In the six games since last Friday, Dunn’s batting average has soared like a hot-air balloon, from .153 to .213. Barring a crash diet, Dunn will never hit his own weight—now 285—but it’s nice to see him finally above Juan Pierre’s (.175).
Some of his supporters have maintained that the Big Breeze just needed a chance to adjust to a new situation, and they may have a point. After a career in the NL, he’s now facing big-league pitching. Dunn has said it’s also been difficult getting used to the “boring” role of designated hitter; since he isn’t playing the field, he has to figure out how to kill time between strikeouts. He hits in the batting cage beneath the stands a few times every game, and he’s also been “working on my putting.”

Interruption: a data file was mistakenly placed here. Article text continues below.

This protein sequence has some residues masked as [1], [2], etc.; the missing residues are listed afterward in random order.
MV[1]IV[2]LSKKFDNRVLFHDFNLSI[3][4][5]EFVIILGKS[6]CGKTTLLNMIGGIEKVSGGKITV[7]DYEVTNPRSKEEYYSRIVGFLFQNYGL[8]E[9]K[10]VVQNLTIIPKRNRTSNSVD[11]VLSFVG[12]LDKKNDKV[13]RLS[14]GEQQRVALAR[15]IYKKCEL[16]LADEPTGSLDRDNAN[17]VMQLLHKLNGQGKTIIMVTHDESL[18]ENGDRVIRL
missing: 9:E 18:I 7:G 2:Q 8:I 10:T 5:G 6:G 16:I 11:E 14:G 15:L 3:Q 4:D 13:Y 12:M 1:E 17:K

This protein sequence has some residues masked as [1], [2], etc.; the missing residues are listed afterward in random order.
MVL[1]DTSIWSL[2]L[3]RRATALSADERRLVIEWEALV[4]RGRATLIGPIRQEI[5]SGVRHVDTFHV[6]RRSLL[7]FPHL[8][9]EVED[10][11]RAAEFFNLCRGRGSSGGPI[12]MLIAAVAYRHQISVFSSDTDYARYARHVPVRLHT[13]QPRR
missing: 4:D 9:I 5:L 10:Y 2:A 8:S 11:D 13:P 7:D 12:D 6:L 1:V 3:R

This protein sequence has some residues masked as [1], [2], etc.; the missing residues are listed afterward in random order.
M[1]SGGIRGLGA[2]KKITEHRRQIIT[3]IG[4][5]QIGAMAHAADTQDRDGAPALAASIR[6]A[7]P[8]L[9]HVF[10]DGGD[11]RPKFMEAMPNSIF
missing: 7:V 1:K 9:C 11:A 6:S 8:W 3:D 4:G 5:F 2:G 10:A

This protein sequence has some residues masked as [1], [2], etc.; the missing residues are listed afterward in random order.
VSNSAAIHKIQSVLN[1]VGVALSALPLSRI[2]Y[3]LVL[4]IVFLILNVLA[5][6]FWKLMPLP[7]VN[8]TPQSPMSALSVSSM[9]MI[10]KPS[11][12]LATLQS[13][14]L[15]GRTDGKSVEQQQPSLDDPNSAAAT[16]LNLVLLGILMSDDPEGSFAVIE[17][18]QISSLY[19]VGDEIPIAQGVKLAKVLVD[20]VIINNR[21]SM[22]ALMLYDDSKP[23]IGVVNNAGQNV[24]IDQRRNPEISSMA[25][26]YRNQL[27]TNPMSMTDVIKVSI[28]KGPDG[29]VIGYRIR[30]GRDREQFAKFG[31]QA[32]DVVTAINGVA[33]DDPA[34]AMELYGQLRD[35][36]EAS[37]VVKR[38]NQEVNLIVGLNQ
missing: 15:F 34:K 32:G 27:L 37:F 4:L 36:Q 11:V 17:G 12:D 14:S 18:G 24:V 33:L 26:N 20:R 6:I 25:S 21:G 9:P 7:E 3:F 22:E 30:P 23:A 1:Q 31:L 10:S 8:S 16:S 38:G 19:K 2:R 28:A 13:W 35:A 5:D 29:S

Sox fans should note a couple of Dunn’s overlooked contributions to the Sox this year: He’s yet to be caught stealing, and he hasn’t committed a single error. (He played his lone game in the field flawlessly.)
The Big Breeze’s recent revival hasn’t come at the expense of his gallant pursuit of the team’s single-season strikeout record of 175. The only out he made last night was of course a K, one of seven during the week, and he’s got a fresh five-game missing streak going. The Reader also hears that despite the extra practice, he’s still fanning on his putts.
So far: 31 games, 108 ABs, 40 Ks.